The current algorithm for token renewal is to filter all servlet requests on any portal URL and to trigger a refresh token request as soon as the access token has expired and wait for the request token response to carry on with the filter chain. If the refresh token request fails, then the user's session will be terminated. However, this algorithm is likely to fail if the OpenID Provider has adopted a policy where Refresh Token can only be used once.
There is an almost certain probability that Liferay will manage simultaneous servlet requests from a client serving pages with resources (pictures, documents, XHR, CSS, JS...) through multiple threads. Many threads will go through the filter and filter the refresh token request before one thread will actually have received a response from the OpenID Provider. As a consequence, the second thread to hit the token endpoint will get an error and terminate the session.
With this enhancement, only one thread at a time will be able to request a refresh token. A possible answer is to implement a soft lock on the OIDC session object and to release it once a response has been received from the OpenId provider.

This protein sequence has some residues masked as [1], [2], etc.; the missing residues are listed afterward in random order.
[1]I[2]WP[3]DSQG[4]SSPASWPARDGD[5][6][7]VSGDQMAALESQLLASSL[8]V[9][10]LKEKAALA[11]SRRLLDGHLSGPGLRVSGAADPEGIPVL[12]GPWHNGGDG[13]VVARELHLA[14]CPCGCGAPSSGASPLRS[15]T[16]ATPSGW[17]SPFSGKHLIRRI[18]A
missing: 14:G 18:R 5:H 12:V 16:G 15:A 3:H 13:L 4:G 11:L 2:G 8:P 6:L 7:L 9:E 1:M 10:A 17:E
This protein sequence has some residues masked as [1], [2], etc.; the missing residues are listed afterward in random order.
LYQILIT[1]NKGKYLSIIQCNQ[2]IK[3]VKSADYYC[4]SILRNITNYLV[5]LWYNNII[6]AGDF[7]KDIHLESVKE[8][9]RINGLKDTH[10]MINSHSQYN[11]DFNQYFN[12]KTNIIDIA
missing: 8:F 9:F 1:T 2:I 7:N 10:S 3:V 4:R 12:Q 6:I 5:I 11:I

Link to a custom implementation: https://github.com/fabian-bouche-liferay/oidc-refresh (and it may be needed that to implement a more proper object to store the flag in the session object than the UserInfo object's claim that has been hijacked).
In order not to block the other threads, a suggestion is, the token renewal should be anticipated before the Access token actually expires, so that we can let other threads pass through the OIDC filter as long as their token haven't expired. For another reason detailed in the following ticket, token renewal anticipation is requested in another LPS:
- As an Instance Administrator, I want to be sure that the user session is not terminated during the refresh token process and so they don't need to grant authorization again.